Bologne Violin Concerto in D Major
Joseph Bologne was born in Guadeloupe in 1745, the son of French plantation owner George Bologne and Nanon, the enslaved Black woman who served George’s wife. In 1753 the family, including Nanon and the young Joseph, left for France, settling in Paris. An exceptionally gifted athlete, Joseph seemed destined for a military career, and was given the title of Chevalier de Saint-Georges, but at some point his musical talents became increasingly apparent. His father was a notable patron of music, and among the many dedications he received from composers was that of Stamitz’s Orchestral Quartets op. 1, who thanks George “for his invaluable gift in the person of his son.” Joseph made his solo debut as a violinist with the Concert des Amateurs in 1772, performing two of his own concertos, op. 2. Just a year later he took over direction of the orchestra, considered one of the finest in Europe, and in 1781 Bologne founded its successor, the Concert de la Loge Olympique. Bologne’s success as a violinist, director, and composer was unquestioned, but his life as a Black man was not without challenges, including being rejected as Music Director of the Académie royale de musique (known today as the Paris Opera) because of his race.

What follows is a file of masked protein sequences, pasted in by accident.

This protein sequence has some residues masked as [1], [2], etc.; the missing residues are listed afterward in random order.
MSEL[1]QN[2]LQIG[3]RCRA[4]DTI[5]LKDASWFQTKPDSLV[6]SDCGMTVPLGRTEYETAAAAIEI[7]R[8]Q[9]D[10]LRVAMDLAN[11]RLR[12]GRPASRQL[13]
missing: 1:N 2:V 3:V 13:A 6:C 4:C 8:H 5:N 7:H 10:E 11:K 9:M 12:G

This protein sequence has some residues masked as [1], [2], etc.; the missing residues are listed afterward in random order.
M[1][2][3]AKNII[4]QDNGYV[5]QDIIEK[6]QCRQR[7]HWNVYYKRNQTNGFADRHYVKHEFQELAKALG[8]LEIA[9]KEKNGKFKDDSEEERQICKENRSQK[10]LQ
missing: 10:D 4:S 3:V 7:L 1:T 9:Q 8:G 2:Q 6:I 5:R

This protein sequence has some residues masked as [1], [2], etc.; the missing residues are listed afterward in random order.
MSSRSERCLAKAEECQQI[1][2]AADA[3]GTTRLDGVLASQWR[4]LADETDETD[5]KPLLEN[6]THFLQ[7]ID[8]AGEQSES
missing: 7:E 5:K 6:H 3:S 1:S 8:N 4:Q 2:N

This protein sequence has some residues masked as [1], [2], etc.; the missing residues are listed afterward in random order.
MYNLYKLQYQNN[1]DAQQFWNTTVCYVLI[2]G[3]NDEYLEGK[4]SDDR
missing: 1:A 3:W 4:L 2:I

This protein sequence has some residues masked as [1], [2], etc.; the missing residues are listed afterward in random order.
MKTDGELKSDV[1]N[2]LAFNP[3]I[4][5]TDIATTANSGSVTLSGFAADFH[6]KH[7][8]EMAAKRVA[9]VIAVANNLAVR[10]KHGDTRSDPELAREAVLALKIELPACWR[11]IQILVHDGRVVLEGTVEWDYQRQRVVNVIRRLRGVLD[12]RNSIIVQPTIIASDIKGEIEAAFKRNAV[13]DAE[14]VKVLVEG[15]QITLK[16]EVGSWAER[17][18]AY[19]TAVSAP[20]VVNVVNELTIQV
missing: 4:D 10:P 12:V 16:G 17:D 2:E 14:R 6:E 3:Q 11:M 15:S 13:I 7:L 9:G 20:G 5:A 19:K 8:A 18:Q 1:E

The last decade of Bologne’s life was dominated by the Revolution, his musical career all but abandoned. The Violin Concerto selected by Leila Schayegh for this program was published posthumously by the French publisher Pleyel in 1799, proof that his renown as a musician had not faded. It is likely that it was composed for performance with one of his orchestra in the 1770s or 1780s, and features his trademark use of the highest positions on the violin and virtuosic string crossing. Bologne was also known for the expressivity of his playing, and his lyricism is apparent in the simplicity of his slow movements. The middle movement of this concerto opens with an somewhat exotic Adagio (with a nod to Vivaldi’s “Summer”), before settling into a tuneful Andante of an almost folk-song simplicity. In the final Rondo it is easy to imagine the elegance of pre-Revolutionary France.